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Displaying posts with tag: Cloud and NoSQL (reset)
Minimizing Downtime from Lengthy AWS Outages

Well, it happened again…  Another lengthy EBS outage in the US-East region impacted several sites across the net.  While failures like this are rare, they can be quite costly and translate into headaches for the operations team when impact production systems for any length of time.  At Percona, we routinely help clients architect and deploy highly available systems designed with disaster recovery in the cloud.  Here are a few high level best practices that I’ve seen when helping clients with AWS deployments:

  1. Plan for failure
  2. Plan for failure
  3. Plan for … you get the idea

Plan for Failure

The single most critical piece is to plan for and expect failure.  The ease of setting an infrastructure in the cloud combined …

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Diamond Keynote Panel, BOFs, Lightning Talks, and McAfee and AOL Sponsorships

I’m excited by all of the recent developments surrounding the Percona Live MySQL Conference and Expo! Our own Baron Schwartz will moderate the Diamond Keynote Panel entitled “Future Perfect: The Road Ahead for MySQL” which will feature a panel of MySQL industry leaders, including: Sundar Raghavan, director product management at Amazon; Paul Mikesell, CEO of Clustrix; a representative from HP; and, a representative from McAfee. The Diamond Sponsor Keynote Panel will take place at 9:30 a.m. on Thursday, April 12th and provide insight into the future of MySQL technology, adoption, and the ecosystem landscape. I am also very pleased to introduce two new sponsors including McAfee which recently joined as a Diamond Sponsor and AOL which …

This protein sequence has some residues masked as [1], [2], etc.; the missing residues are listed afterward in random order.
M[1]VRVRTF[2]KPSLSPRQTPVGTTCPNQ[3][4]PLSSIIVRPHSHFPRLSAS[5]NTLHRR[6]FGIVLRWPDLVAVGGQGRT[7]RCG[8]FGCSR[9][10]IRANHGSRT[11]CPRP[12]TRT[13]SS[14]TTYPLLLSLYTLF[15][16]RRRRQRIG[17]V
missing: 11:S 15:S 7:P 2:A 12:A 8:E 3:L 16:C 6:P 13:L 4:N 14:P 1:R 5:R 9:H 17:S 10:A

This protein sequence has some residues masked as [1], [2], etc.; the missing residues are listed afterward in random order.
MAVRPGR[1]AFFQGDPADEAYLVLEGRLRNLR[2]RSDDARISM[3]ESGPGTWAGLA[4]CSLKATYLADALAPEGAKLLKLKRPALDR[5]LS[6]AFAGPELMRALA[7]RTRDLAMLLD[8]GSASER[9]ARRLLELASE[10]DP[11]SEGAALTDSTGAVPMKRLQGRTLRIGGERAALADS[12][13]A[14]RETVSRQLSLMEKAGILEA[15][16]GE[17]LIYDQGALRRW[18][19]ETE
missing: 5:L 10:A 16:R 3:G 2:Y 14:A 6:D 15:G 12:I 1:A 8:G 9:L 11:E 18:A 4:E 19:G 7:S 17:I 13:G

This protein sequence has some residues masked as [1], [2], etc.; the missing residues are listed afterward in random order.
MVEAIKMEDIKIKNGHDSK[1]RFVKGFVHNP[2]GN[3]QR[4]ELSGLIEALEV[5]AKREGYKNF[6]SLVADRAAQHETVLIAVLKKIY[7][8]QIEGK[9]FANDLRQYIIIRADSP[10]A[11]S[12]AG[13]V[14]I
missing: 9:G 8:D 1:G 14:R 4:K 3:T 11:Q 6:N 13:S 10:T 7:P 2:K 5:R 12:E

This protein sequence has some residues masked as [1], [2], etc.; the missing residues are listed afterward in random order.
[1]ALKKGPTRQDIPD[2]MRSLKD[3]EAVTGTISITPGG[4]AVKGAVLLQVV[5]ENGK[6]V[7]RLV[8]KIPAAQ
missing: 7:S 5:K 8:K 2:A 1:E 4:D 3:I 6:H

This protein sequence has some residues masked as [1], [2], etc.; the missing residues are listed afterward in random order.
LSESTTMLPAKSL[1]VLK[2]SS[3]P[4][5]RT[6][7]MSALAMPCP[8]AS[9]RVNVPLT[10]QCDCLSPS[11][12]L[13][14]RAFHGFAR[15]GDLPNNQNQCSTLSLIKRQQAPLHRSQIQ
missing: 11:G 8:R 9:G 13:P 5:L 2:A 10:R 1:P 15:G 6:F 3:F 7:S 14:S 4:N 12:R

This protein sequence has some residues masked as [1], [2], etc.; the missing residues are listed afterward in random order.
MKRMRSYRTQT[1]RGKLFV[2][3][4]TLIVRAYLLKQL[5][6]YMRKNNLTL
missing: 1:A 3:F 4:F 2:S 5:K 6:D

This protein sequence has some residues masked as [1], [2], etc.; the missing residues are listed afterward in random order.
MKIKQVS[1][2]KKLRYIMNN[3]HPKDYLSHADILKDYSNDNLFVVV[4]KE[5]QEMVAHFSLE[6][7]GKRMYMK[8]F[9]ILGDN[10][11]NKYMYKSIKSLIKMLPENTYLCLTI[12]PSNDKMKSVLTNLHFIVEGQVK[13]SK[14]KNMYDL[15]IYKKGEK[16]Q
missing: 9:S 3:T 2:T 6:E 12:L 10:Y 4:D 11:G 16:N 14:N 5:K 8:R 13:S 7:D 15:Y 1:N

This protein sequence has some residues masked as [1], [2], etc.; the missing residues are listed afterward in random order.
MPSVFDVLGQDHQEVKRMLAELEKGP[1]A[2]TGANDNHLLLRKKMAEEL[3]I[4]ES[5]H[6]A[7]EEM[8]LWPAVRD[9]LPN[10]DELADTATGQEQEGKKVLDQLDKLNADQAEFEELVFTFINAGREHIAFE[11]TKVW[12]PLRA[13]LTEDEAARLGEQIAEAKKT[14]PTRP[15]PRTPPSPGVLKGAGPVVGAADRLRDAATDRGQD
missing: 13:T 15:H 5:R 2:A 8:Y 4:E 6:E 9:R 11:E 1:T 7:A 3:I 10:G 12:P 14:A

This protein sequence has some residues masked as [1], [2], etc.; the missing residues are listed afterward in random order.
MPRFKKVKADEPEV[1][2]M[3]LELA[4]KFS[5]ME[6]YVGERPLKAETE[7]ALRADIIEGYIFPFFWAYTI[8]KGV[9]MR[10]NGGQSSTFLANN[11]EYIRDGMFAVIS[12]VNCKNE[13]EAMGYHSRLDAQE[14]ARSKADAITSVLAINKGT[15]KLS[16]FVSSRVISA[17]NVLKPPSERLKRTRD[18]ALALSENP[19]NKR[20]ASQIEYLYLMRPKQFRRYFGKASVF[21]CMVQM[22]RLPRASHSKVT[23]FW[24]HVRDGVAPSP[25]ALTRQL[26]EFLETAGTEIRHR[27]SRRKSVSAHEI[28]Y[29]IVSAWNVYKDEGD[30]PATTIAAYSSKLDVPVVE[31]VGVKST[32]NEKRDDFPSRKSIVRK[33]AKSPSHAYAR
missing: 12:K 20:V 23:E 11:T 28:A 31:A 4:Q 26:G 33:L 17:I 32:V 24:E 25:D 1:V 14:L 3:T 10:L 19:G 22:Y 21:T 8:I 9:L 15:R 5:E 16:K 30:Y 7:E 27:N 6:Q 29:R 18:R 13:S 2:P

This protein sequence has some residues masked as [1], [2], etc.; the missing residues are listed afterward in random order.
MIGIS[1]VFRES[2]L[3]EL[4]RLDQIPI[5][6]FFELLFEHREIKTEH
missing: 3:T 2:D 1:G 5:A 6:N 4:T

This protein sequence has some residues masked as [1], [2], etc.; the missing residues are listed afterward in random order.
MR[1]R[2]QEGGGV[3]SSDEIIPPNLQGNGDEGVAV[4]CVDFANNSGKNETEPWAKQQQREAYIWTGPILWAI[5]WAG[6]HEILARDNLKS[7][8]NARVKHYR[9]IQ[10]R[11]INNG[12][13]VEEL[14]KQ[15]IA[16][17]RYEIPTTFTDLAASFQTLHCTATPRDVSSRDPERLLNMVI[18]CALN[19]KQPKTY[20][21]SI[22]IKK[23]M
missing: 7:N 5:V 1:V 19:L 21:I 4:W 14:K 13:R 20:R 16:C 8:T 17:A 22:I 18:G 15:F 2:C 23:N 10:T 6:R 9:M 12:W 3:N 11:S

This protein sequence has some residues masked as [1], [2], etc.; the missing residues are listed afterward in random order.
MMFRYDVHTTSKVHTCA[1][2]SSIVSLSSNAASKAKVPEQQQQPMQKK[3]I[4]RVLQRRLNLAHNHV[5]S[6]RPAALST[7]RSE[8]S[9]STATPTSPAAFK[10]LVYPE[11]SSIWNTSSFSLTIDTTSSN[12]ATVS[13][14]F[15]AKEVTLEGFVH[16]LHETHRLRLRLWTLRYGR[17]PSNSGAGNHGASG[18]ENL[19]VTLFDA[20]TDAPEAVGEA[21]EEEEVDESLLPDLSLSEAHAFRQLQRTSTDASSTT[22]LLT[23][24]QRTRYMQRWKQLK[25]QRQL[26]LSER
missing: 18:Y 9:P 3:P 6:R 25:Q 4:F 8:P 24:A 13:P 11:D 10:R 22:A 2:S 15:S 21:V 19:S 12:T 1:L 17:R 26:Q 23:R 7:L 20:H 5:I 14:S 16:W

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BOFs and Lightning Talks Announced for Percona Live MySQL Conference & Expo

The Percona Live MySQL Conference & Expo is going to be awesome! Great speakers, an A-list of sponsors, countless opportunities to engage with the community, and an enthusiastic crowd of MySQL users ensure this is going to be a great event. The conference features 72 breakout sessions, keynotes by leading industry luminaries, an optional day of 16 tutorial sessions, a bustling exhibit hall, and numerous opportunities to connect with other community members.

I am pleased to announce the conference Birds of a Feather sessions and Lightning Talks. Birds of a Feather sessions will be Tuesday and Wednesday nights following the evening receptions. Lightning Talks will be …

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Sphinx 2.0.2 Beta is released, Sphinx Users Conference in December

My friends at Sphinx Technologies have finally released new beta of Sphinx – Sphinx 2.0.2. It includes about 6 months of development and includes over 30 new features and tons of bug fixes. I’m happy to see how Sphinx 2.0 is shaping up a lot of rough corners are being polished and I’m hopeful we will see very solid Stable Sphinx 2.0 within next 3 to 6 months. In fact Sphinx 2.0.3-rc is promised within 1 month.

What MySQL Users will find interesting in this release is a lot of work on SphinxQL the Sphinx’s language similar to SQL. Now it support number of functions such as SET NAMES which make it possible to connect to Sphinx as if it were MySQL Server with more advanced connectors which issue such commands when they set up connection. …

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MySQL performance on EC2/EBS versus RDS

A while ago I started a series of posts showing benchmark results on Amazon EC2 servers with RAID’ed EBS volumes and MySQL, versus RDS machines. For reasons that won’t add anything to this discussion, I got sidetracked, and then time passed, and I no longer think it’s a good idea to publish those blog posts in the format I was planning. Instead, I want to write an overview of these two approaches to hosting MySQL in the Amazon cloud.

In general, MySQL performance overall on EC2 and EBS isn’t always great in comparison to what you can get on physical hardware, even low-to-medium sized servers. It’s not that it’s terrible (in most cases), but it’s not always great. There are specific use cases in which it’s perfectly acceptable and even good, but the range of cases isn’t as broad as what you can push your …

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Product to try: MySQL/MariaDB-Galera 0.8